TOPICS: Stop picking on Jimmy Carter
In this season of new resolutions, Americans would do well to rethink their perceptions of Jimmy Carter. President Carter has suffered the misfortune of having his legacy almost entirely shaped by his political enemies rather than by objective reality or a basic sense of American fairness. Today, Carter is caricatured as a weak-kneed, sweater-wearing puritan who struggled with lust in his heart, presided over a malaised America, and micromanaged even the scheduling of the White House tennis courts.
More recently, he’s taken heat for his blunt portrayal of Israeli policies toward the Palestinians. What an egregiously undeserved reputation. Carter wasn’t just a “good man who got in over his head,” as critics say. He was in fact quite a good president.
He kept us out of endless wars. He protected the Alaskan wilderness. He promoted a visionary energy policy. He countered the Soviet military threat. And since he left office, he has persistently promoted the cause of peace around the world. The landmark Israeli-Egyptian peace treaty he fashioned remains in force today. Against the backdrop of an unnecessary trillion-dollar war in Iraq, it is instructive to recall how Carter avoided a similar morass when he negotiated the Panama Canal treaties, for which he was excoriated by Ronald Reagan’s Republicans.
President-elect Obama, take note: No matter how loud the clamour for war, if your instincts tell you it’s wrong, remember Carter and don’t be stampeded onto unnecessary battlefields. Carter was truly the prophet without honour in his own land on energy policy. Thirty years ago, he preached conservation and alternative energy. A profligate nation — not to mention Congress and the vested interests — ridiculed him. Today, his ideas are mainstream. Obama take note: The American public believes it has a constitutional right to cheap gasoline. Even with gas prices topping $4 a gallon in 2008, the bestselling vehicles are still gas-guzzling pickups.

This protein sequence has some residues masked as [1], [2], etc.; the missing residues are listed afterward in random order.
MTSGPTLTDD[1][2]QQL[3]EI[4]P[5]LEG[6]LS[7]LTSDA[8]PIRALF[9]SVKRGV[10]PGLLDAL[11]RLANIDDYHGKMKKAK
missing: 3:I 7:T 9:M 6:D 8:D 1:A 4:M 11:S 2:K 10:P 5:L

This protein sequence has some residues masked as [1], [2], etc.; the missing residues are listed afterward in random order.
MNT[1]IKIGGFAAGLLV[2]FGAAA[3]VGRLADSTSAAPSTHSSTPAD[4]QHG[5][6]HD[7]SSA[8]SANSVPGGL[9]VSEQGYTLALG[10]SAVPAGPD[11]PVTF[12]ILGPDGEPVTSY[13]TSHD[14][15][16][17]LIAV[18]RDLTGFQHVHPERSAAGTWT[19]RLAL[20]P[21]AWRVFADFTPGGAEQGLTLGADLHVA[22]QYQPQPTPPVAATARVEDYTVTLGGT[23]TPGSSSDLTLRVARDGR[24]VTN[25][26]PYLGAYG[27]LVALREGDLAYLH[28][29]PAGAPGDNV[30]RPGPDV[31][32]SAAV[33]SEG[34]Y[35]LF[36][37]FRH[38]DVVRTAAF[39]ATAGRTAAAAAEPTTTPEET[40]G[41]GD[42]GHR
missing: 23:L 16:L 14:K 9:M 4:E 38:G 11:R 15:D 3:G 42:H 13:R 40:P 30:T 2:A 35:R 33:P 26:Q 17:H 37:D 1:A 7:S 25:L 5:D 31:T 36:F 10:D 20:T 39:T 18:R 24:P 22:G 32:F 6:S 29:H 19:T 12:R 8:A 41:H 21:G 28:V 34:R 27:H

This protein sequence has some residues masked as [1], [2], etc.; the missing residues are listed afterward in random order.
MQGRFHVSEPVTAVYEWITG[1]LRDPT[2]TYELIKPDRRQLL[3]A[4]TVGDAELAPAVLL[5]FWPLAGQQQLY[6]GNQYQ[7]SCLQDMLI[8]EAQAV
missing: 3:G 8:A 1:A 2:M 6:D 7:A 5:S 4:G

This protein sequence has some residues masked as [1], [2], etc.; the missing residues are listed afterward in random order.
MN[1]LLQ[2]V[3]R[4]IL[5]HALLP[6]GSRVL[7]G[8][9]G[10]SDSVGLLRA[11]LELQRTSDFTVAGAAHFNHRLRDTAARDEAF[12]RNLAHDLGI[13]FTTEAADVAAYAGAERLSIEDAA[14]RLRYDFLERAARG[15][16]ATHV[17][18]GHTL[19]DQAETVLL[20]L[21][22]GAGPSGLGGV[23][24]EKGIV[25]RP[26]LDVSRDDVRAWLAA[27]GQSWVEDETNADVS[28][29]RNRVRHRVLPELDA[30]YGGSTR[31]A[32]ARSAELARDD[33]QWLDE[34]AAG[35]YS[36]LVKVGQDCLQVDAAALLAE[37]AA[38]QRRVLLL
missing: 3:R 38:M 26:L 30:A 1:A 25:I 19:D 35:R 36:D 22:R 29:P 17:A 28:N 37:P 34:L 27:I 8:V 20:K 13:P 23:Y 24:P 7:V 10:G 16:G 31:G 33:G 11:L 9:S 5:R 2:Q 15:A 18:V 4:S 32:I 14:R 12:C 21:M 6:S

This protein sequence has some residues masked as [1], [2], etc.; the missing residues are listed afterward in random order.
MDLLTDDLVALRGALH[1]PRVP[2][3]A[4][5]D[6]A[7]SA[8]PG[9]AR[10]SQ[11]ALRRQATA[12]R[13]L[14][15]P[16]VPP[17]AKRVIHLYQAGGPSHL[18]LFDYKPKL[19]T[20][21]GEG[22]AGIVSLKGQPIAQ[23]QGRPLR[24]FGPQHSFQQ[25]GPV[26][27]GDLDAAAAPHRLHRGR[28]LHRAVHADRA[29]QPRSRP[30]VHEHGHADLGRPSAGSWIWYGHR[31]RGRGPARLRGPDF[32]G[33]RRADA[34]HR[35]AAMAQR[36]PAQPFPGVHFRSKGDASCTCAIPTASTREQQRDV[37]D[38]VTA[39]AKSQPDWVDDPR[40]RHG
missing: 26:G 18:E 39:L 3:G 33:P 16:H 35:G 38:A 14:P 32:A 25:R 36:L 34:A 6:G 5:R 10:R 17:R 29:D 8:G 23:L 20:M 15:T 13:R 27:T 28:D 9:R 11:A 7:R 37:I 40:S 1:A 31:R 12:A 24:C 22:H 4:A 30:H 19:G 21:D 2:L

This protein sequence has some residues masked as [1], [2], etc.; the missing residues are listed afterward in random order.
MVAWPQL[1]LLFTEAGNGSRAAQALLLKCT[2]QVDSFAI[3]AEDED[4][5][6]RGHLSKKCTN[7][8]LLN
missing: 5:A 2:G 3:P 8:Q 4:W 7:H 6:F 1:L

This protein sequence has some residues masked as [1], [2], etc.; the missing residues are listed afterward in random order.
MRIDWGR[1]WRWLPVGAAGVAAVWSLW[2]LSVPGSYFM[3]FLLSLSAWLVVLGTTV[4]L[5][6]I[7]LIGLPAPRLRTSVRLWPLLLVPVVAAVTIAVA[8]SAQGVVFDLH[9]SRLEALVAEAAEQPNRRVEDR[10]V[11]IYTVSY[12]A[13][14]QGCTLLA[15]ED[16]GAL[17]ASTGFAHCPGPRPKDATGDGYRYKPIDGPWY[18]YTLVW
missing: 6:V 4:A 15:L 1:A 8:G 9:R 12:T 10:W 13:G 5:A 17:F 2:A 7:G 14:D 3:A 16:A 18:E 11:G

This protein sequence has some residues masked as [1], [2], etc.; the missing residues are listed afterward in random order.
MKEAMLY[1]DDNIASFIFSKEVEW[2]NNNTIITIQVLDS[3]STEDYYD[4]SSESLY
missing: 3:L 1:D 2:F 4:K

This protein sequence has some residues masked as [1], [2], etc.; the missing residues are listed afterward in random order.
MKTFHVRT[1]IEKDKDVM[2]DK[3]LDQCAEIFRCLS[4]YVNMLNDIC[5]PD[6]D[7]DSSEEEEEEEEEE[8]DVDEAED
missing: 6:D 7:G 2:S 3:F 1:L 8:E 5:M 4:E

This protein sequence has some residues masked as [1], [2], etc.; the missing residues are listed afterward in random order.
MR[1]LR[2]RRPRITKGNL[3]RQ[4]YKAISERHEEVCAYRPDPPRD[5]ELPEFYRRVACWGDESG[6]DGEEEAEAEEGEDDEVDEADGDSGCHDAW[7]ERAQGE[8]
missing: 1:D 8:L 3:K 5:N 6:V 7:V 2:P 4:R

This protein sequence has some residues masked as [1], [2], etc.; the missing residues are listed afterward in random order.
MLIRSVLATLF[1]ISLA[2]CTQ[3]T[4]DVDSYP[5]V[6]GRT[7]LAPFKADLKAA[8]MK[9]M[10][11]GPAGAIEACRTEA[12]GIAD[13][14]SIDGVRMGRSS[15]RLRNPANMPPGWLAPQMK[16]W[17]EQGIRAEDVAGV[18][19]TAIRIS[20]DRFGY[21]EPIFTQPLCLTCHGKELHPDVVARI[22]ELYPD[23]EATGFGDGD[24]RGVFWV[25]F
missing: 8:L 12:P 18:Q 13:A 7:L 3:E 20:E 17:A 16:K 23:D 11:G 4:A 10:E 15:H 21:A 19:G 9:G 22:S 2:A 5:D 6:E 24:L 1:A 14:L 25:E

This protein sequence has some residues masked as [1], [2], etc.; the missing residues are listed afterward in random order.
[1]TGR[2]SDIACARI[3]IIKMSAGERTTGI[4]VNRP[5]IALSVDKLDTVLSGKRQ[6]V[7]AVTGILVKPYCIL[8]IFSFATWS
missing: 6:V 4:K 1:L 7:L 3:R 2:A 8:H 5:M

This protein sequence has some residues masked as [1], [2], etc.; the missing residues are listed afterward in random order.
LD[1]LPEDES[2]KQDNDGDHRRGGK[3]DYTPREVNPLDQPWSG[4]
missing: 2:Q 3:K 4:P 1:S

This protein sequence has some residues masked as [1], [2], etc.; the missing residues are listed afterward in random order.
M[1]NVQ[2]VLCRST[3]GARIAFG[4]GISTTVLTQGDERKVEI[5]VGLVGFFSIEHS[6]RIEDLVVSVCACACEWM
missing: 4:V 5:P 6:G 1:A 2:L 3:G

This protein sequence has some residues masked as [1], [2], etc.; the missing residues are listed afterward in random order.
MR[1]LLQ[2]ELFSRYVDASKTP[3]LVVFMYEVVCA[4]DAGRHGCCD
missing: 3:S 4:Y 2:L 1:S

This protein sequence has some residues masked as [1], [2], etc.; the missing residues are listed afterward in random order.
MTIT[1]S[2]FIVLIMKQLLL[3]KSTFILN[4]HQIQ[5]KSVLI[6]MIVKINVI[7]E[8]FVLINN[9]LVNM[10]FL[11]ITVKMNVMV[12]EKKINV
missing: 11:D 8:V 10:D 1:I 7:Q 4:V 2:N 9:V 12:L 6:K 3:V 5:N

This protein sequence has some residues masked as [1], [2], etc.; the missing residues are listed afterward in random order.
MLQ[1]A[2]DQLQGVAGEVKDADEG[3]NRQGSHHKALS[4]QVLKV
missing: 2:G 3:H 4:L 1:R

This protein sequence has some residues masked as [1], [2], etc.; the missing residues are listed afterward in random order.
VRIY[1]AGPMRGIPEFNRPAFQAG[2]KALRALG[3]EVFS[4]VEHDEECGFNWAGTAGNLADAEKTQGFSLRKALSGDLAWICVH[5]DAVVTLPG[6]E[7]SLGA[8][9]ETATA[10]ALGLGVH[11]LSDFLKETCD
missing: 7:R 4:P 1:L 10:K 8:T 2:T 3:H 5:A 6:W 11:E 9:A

Obama take note: American politics is as much about bigotries as it is about issues. The worst thing about Carter is that he was politically tone deaf. But even that’s not true: He simply prized doing what was right over what was popular. Oh yeah, and that infamous
“malaise” speech? He never actually used the word. And his text remains prophetic:
“In a nation that was proud of hard work, strong families, close-knit communities, and our faith in God, too many of us now tend to worship self-indulgence and consumption.... But we’ve discovered that owning things and consuming things does not satisfy our longing for meaning.... Little by little we can and we must rebuild our confidence. But we can succeed only if we tap our greatest resources - America’s people, America’s values, and America’s confidence.” When we consider the record of the past eight years, Carter’s performance — and his vision for America — positively shines. So, let’s make a national New Year’s resolution: Stop denigrating Carter.